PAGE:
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New Federal Cybersecurity Board to Review Incidents

The Department of Homeland Security has created a federal private/public review board to "review and assess significant cybersecurity events" such as the Log4J events of late 2021. The board will not have regulatory powers. It appears to be intended to operate like the National Transportation Safety Board, which assesses major aviation incidents and makes safety recommendations based on its reviews.  

Why It Matters

Although this board is not a new rule-making agency, it has representatives from private industry (e.g., Google, Microsoft) working in partnership with federal policymakers. Their work product will be in the form of recommendations to DHS and the White House on how to strengthen the nation's ability to avoid and mitigate attacks. These recommendations are non-binding, but are likely to contain helpful threat intel (some redacted) and "lessons learned," as well as specific security techniques, that can be of use to the private sector in its own security planning.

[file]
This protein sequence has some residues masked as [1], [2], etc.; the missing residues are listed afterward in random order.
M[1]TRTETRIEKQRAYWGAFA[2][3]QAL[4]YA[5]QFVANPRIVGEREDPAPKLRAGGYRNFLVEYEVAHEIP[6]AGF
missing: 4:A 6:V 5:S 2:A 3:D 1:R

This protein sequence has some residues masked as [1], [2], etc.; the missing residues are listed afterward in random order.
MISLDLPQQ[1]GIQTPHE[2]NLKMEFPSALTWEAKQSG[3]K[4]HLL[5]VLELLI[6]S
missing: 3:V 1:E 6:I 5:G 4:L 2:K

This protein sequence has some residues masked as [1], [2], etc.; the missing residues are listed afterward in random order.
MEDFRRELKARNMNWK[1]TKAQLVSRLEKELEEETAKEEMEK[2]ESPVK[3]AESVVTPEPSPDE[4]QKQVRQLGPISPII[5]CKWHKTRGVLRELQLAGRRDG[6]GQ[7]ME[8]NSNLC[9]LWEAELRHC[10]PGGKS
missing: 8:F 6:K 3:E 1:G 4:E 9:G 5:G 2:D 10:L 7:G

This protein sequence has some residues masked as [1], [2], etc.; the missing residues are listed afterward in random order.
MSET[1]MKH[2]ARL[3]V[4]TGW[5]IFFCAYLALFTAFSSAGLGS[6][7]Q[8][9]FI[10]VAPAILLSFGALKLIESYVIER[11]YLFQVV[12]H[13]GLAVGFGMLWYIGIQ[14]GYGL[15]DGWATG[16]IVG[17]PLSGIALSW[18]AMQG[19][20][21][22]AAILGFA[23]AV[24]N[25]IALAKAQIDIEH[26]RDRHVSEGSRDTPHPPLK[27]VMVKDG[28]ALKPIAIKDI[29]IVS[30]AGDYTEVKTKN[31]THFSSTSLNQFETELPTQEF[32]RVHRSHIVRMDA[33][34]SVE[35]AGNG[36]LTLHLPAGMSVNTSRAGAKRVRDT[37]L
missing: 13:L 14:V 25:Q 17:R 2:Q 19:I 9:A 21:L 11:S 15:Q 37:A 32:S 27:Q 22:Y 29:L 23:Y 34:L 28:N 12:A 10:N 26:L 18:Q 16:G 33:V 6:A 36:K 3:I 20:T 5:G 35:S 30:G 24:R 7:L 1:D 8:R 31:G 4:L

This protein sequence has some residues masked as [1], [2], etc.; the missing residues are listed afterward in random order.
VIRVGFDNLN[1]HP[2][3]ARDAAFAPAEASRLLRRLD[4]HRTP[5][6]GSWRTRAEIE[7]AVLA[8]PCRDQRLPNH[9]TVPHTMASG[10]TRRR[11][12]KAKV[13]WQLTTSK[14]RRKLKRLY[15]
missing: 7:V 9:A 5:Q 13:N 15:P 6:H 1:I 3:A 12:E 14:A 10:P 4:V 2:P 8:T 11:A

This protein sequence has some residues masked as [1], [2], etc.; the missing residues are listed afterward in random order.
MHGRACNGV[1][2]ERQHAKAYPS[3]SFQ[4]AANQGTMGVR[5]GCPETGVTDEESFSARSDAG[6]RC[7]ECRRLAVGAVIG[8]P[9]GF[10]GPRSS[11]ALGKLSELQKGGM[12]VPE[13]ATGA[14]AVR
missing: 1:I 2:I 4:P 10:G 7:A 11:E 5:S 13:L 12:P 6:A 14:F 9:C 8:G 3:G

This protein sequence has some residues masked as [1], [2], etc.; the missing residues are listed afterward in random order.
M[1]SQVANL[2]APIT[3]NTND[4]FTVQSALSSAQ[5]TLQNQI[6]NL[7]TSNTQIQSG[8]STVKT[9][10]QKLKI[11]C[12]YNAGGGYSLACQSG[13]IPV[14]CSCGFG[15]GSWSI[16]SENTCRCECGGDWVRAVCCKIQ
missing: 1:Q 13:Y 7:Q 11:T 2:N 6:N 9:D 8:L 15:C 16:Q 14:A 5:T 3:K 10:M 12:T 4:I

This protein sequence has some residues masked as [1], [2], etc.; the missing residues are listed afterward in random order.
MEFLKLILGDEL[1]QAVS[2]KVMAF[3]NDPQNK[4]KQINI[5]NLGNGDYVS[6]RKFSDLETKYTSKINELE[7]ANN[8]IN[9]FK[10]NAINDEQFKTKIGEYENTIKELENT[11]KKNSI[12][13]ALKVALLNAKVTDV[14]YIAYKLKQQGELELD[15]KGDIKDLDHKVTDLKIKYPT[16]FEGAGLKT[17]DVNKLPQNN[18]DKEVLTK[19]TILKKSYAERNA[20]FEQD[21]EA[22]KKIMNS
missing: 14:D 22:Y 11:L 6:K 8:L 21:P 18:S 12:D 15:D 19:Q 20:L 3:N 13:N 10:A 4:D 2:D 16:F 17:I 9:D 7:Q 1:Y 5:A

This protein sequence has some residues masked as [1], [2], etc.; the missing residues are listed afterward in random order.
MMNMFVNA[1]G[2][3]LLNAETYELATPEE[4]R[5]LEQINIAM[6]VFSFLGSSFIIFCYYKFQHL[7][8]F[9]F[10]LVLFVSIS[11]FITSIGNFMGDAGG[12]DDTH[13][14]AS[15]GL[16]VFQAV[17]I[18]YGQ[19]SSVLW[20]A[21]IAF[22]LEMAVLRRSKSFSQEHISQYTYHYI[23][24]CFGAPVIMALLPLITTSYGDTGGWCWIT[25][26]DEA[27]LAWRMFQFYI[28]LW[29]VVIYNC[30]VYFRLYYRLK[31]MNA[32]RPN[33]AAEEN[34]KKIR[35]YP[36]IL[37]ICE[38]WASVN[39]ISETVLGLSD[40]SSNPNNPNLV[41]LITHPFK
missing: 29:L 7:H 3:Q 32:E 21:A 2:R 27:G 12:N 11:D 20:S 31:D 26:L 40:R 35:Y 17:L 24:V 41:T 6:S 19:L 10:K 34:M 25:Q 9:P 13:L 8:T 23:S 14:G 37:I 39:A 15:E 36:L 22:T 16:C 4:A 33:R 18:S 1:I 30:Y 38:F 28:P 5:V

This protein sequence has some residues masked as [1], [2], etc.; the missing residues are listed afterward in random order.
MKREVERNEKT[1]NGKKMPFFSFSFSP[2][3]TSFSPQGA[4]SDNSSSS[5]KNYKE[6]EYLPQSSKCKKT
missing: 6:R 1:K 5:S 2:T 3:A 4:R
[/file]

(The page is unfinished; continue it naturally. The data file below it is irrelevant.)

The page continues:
The board was part of the executive order that President Joe Biden signed last year. Experts have long urged the federal government to create an organization for cybersecurity incidents akin to the National Transportation Safety Board, which investigates airplane crashes and transportation incidents.


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